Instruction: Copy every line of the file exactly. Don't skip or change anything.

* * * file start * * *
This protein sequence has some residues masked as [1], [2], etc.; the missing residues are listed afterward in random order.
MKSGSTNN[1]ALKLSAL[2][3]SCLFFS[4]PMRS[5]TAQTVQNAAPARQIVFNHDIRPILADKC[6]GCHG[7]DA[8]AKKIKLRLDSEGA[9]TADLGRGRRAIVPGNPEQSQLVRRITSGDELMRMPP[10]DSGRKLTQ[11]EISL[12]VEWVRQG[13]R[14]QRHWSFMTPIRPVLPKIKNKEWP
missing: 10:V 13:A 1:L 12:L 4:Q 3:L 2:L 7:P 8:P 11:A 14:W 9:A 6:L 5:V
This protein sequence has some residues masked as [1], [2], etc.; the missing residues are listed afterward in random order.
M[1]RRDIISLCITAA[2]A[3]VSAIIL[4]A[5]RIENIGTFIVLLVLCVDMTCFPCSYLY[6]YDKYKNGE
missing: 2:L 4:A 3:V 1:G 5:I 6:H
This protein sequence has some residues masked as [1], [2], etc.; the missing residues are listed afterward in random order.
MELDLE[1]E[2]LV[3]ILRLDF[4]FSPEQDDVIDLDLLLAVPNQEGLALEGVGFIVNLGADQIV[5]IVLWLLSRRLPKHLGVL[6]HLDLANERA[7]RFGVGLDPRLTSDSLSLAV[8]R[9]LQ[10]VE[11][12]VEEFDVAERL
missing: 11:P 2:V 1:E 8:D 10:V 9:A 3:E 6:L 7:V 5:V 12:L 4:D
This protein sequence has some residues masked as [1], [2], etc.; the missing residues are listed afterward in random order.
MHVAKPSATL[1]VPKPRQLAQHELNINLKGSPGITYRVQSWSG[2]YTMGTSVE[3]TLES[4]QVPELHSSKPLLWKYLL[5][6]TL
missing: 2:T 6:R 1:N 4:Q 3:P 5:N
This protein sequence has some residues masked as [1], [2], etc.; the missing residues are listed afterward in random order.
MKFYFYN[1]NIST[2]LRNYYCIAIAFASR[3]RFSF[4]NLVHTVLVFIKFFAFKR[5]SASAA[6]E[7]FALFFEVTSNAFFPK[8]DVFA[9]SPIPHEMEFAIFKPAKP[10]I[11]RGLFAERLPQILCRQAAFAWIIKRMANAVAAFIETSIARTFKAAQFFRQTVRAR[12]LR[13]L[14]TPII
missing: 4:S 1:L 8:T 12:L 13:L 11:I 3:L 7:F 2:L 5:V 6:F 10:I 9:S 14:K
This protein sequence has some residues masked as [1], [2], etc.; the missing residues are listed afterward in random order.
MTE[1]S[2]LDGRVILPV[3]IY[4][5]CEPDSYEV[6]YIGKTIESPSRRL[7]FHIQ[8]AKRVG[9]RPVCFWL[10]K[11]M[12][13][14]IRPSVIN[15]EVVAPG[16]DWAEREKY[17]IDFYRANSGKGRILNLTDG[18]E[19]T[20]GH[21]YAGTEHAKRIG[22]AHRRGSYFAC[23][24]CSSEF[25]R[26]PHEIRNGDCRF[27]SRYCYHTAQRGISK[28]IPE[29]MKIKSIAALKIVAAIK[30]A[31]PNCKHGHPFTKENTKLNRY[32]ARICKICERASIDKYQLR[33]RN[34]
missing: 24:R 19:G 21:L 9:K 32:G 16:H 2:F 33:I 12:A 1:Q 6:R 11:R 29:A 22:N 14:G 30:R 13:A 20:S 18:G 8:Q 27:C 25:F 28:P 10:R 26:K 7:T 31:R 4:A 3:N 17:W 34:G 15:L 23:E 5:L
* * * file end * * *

This protein sequence has some residues masked as [1], [2], etc.; the missing residues are listed afterward in random order.
MKSGSTNN[1]ALKLSAL[2][3]SCLFFS[4]PMRS[5]TAQTVQNAAPARQIVFNHDIRPILADKC[6]GCHG[7]DA[8]AKKIKLRLDSEGA[9]TADLGRGRRAIVPGNPEQSQLVRRITSGDELMRMPP[10]DSGRKLTQ[11]EISL[12]VEWVRQG[13]R[14]QRHWSFMTPIRPVLPKIKNKEWP
missing: 10:V 13:A 1:L 12:L 4:Q 3:L 2:L 7:P 8:P 11:A 14:W 9:A 6:L 5:V
This protein sequence has some residues masked as [1], [2], etc.; the missing residues are listed afterward in random order.
M[1]RRDIISLCITAA[2]A[3]VSAIIL[4]A[5]RIENIGTFIVLLVLCVDMTCFPCSYLY[6]YDKYKNGE
missing: 2:L 4:A 3:V 1:G 5:I 6:H
This protein sequence has some residues masked as [1], [2], etc.; the missing residues are listed afterward in random order.
MELDLE[1]E[2]LV[3]ILRLDF[4]FSPEQDDVIDLDLLLAVPNQEGLALEGVGFIVNLGADQIV[5]IVLWLLSRRLPKHLGVL[6]HLDLANERA[7]RFGVGLDPRLTSDSLSLAV[8]R[9]LQ[10]VE[11][12]VEEFDVAERL
missing: 11:P 2:V 1:E 8:D 10:V 9:A 3:E 6:L 7:V 5:V 12:L 4:D
This protein sequence has some residues masked as [1], [2], etc.; the missing residues are listed afterward in random order.
MHVAKPSATL[1]VPKPRQLAQHELNINLKGSPGITYRVQSWSG[2]YTMGTSVE[3]TLES[4]QVPELHSSKPLLWKYLL[5][6]TL
missing: 2:T 6:R 1:N 4:Q 3:P 5:N
This protein sequence has some residues masked as [1], [2], etc.; the missing residues are listed afterward in random order.
MKFYFYN[1]NIST[2]LRNYYCIAIAFASR[3]RFSF[4]NLVHTVLVFIKFFAFKR[5]SASAA[6]E[7]FALFFEVTSNAFFPK[8]DVFA[9]SPIPHEMEFAIFKPAKP[10]I[11]RGLFAERLPQILCRQAAFAWIIKRMANAVAAFIETSIARTFKAAQFFRQTVRAR[12]LR[13]L[14]TPII
missing: 4:S 1:L 8:T 12:L 13:L 11:I 3:L 7:F 2:L 5:V 6:F 10:I 9:S 14:K
This protein sequence has some residues masked as [1], [2], etc.; the missing residues are listed afterward in random order.
MTE[1]S[2]LDGRVILPV[3]IY[4][5]CEPDSYEV[6]YIGKTIESPSRRL[7]FHIQ[8]AKRVG[9]RPVCFWL[10]K[11]M[12][13][14]IRPSVIN[15]EVVAPG[16]DWAEREKY[17]IDFYRANSGKGRILNLTDG[18]E[19]T[20]GH[21]YAGTEHAKRIG[22]AHRRGSYFAC[23][24]CSSEF[25]R[26]PHEIRNGDCRF[27]SRYCYHTAQRGISK[28]IPE[29]MKIKSIAALKIVAAIK[30]A[31]PNCKHGHPFTKENTKLNRY[32]ARICKICERASIDKYQLR[33]RN[34]
missing: 24:R 19:G 21:L 9:K 32:G 16:H 2:F 33:I 12:A 1:Q 6:R 11:R 29:A 22:N 14:G 30:R 13:A 20:S 18:G 8:Q 27:C 25:F 28:P 10:R 26:K 7:T 31:R 4:A 3:N 17:W 34:G 15:L 23:E 5:L